Guillaume traces pre-Islamic, but not particularly Arab, origins for Zakat, almsgiving, and Saum, the month-long fast of Ramadan, attributing them to borrowings from Judaism and Christianity. Such a claim may have some basis in fact, but also suggests an oversimplification of the question of the origins of those practices. However, Salat, the ritual prayer of Islam, while influenced by Judaism and Christianity, clearly has more local roots as well. As Goitein describes the Friday Midday prayers, which have always had a special status in Islam, he traces the origin of the tradition with some conclusions relevant to this study. What is known in the Muslim world as the Yaum al-Jum’ah, or the Day of Assembly or Gathering, specifically refers to the religious meeting and prayer which happens on Friday afternoons at the mosque. However, the origin of the Friday prayers, and even the phrase itself, comes from a much more mundane origin, namely, the traditional Friday market day in Medina. The fact that there were such a large number of Jews in Medina and that Jews “bought their provisions for the Sabbath” (as recorded in ancient accounts about Medina) on this day may well have played a role in setting the day as Friday. So, as Muhammad chose Friday for the day of obligatory public worship, Goitein argues that it was because people would be shopping on that day anyway, and so would be out in the marketplace at noon. Thus, the pre-Islamic origins of Muslim religious ritual in this instance include a very pragmatic concession to local market customs.
In conclusion, while it may the case that Islam, with the revelation of the Qur’an, represented a clean-break with the Jahiliyyah, it is a “clean-break” which is, at the same time, in demonstrable continuity with the culture, society, and religion of ancient Arabia. At the most fundamental levels of Muslim theological ideas and religious rituals, including the content of what have come to be known as the Five Pillars and the Articles of Faith, elements of material from pre-Islamic Arabia are clearly present. It is this detectable history of Islam and the Qur’an which may deserve a greater recognition and which qualifies the assertion that Islam ushered in an entirely new era.
Cragg, Kenneth. The Call of the Minaret. Second edition. (Oxford: One World, 2003)
Cragg, Kenneth. Muhammad and the Christian: A Question of Response. (Oxford: One World, 1999)
Guillaume, Alfred. Islam. (London: Penguin Books, 1956)
MacDonald, Duncan Black. “Allah”, Shorter Encyclopedia of Islam. Leiden: E.J. Brill, 1961.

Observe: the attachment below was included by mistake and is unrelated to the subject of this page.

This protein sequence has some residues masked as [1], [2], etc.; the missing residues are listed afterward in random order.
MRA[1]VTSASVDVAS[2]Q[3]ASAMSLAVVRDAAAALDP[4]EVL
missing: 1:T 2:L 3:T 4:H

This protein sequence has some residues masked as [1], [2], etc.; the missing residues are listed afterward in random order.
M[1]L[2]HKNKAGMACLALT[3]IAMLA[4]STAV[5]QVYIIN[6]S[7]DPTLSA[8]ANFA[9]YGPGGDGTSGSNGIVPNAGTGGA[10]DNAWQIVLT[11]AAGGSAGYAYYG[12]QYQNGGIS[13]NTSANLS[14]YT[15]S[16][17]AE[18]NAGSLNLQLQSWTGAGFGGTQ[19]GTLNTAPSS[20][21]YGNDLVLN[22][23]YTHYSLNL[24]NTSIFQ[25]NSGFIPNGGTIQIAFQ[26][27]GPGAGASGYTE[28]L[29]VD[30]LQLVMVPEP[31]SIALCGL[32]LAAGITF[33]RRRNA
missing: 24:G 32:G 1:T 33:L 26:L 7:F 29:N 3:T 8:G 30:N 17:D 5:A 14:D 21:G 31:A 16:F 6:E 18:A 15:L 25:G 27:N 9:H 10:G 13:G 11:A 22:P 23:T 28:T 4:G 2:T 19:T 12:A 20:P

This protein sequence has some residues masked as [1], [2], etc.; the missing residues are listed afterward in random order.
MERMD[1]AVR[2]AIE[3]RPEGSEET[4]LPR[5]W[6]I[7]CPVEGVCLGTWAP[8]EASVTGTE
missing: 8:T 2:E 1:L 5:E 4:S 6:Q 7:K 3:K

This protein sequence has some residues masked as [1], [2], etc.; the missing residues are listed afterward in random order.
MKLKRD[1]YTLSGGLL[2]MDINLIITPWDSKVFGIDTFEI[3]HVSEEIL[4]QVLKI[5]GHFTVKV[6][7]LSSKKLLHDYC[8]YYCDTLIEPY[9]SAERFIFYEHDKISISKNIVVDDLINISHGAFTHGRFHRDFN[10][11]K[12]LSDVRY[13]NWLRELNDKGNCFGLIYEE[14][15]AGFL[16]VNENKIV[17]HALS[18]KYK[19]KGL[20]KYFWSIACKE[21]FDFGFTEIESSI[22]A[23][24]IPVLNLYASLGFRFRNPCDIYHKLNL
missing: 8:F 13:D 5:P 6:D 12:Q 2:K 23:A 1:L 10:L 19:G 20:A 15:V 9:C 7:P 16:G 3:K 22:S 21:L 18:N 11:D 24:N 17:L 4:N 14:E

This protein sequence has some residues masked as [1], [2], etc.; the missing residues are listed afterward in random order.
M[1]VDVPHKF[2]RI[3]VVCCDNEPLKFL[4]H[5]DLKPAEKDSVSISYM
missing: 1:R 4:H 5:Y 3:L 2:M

Sanneh, Lamin. Pre-Islamic Arabia. (Article in Private Circulation)
S.D. Goitein, “The Origin and Nature of the Muslim Friday Worship”. The Muslim World. (vol. 49 no. 3 ) July, 1959.
 Kenneth Cragg, The Call of the Minaret, Second edition. (Oxford: One World, 2003), 65.
 Lamin Sanneh, Pre-Islamic Arabia. (Article in Private Circulation), 1
 Alfred Guillaume, Islam, (London: Penguin Books, 1956), 5.
 Kenneth Cragg, Muhammad and the Christian: A Question of Response, (Oxford: One World, 1999), 21.
 Kenneth Cragg, The Call of the Minaret Second edition. (Oxford: One World, 2003), 65.
 Kenneth Cragg, The Call of the Minaret Second edition. (Oxford: One World, 2003), 87.
 Kenneth Cragg, Muhammad and the Christian: A Question of Response, (Oxford: One World, 1999), 61
 Alfred Guillaume, Islam, (London: Penguin Books, 1956), 57.
 Lamin Sanneh, Pre-Islamic Arabia (Article in Private Circulation), 1
 Kenneth Cragg, Muhammad and the Christian: A Question of Response, (Oxford: One World, 1999), 40.
 Lamin Sanneh, Pre-Islamic Arabia (Article in Private Circulation), 1
 Alfred Guillaume, Islam, (London: Penguin Books, 1956), 9.
 Guillaume 29.
 Sanneh 6.
 Sanneh, 6; Guillaume 57.
 Guillaume, 37.
 Duncan Black MacDonald, “Allah”, Shorter Encyclopedia of Islam, (Leiden: E.J. Brill, 1961), 33.
 Ibid, 33.
 Cragg, The Call of the Minaret, 65.
 Guillaume, 7.
 Cragg, Call of the Minaret, 30.
 Black, 33.
 Sanneh, 3.
 Sanneh, 3.
 Guillaume, 8.
 Macdonald, 33.
 Guillaume, 8.
 Sanneh, 4.
 Cragg, The Call of the Minaret, 66.
 As quoted in Guillaume, 26.
 Guillaume, 11.
 Guillaume, 17.
 Cragg, Call of the Minaret 67
 Guillaume, 6.
 Guillaume, 10.
 Sanneh, 5.
 Sanneh, 5.
 Guillaume, 7.
 Guillaume, 40.
 Guillaume, 70; Cragg, The Call of the Minaret, 106.
 Guillaume, 69.
 Goitein, 188.
 S.D. Goitein, “The Origin and Nature of the Muslim Friday Worship”, (The Muslim World. vol. 49 no. 3 July, 1959), 184.
 Goitein, 195.